Beijing’s move effectively blocking Wikipedia from gaining observer status at a United Nations agency last week on the grounds that it has a Taiwan subsidiary serves at least three of China’s political objectives, analysts said.
China’s move to deny observer status for San Francisco-based Wikimedia Foundation, Wikipedia’s parent, at the Geneva-based World Intellectual Property Organization (Wipo) dovetails with Beijing’s long-standing policy of limiting international recognition of the self-governing island. Beijing considers Taiwan a renegade province to be reunited by force if necessary.
“It’s a pretty low bar to qualify as an observer at Wipo,” said James Pooley, a trade secrets lawyer and former Wipo deputy director general who testified before Congress on malfeasance at the UN agency. “The problem that Wikipedia faced, it touched a third rail for China, which is Taiwan.”
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Beijing’s muscle-flexing also allows it to thumb its nose at Washington, which mounted a successful last-minute campaign earlier this year to derail China’s candidate as head of Wipo, analysts said. US-backed candidate Daren Tang, a Singaporean, won and will start his six-year term Thursday.
“China, of course, is really pissed off that the US did this against them,” said Wei Lei, former Wipo chief information officer, dismissed in 2019 over what he said were trumped-up charges of theft after reporting irregularities at the agency.
Beijing’s pique was on display after China’s candidate lost out when Ambassador Chen Xu lashed out at the US, accusing it of an “attack” on China’s candidate that was “not only unfair, but irrational”.
Relatively obscure Wipo has an outsize role in global patents and trademarks, a large discretionary budget and a relatively independent director general that has made it attractive to both major powers as they battle over technology.
Beijing’s slap down of Wikipedia also dovetails with its bid to push back on “Western liberal values” by advocating more state control over information, redefining “human rights” to include material rights and otherwise using its growing voice to blunt foreign criticism. Supporting Beijing’s move last week were Russia, Iran and Pakistan.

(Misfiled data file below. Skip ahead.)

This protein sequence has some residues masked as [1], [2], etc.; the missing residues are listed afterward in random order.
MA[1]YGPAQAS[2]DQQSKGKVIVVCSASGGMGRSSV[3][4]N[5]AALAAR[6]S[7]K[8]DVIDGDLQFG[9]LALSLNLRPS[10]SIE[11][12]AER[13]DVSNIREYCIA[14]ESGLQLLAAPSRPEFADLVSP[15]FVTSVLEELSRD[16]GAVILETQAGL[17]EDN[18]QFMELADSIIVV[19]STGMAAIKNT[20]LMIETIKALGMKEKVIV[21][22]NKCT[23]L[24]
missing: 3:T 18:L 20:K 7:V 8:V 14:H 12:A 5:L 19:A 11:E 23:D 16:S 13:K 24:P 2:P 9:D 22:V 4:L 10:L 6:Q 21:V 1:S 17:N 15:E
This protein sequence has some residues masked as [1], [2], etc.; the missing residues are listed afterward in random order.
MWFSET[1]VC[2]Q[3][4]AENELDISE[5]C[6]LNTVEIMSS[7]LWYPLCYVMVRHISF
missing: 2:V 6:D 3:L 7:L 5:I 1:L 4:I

“It’s not surprising that Beijing would make common cause with other illiberal regimes,” said Walter Lohman, Asian studies director with the conservative think tank Heritage Foundation. “When international opinion touches on Chinese interest, the Chinese Communist Party has no compunction punishing it.”
“That’s a real problem for the free world,” added Lohman, a former US Senate staff member. “It’s especially a problem for Taiwan, because so much of the world is willing to throw Taiwan under the bus to curry favour with China.”
Seven countries have severed ties with Taiwan in favour of China since 2016, leaving it with 15, while China, which overtook the US last year in the number of diplomatic partners, has 276, according to the Sydney-based think tank Lowy Institute.
That mismatch comes as China has increasingly been able to use its economic clout, military might and global influence to blunt criticism and punish those who voice sensitive human rights issues far from its shores. In outlining its objections involving Wikipedia, Beijing cited “disinformation in violation of the one-China principle on the affiliated websites of the foundation”.
“Russia, Iran, China and Pakistan would like nothing more than to push back on Wikimedia,” said an official close to Wipo. “Next time, China will support Russia, Iran or Pakistan on human rights issues. It’s you scratch my back, I’ll scratch yours.”
Beijing is hardly the only one playing the carrot-and-stick game, however. The US and EU frequently engage in horse trading with UN allies on issues they consider important. In fact, China openly criticised the US for essentially playing the game better than it did over the top Wipo post.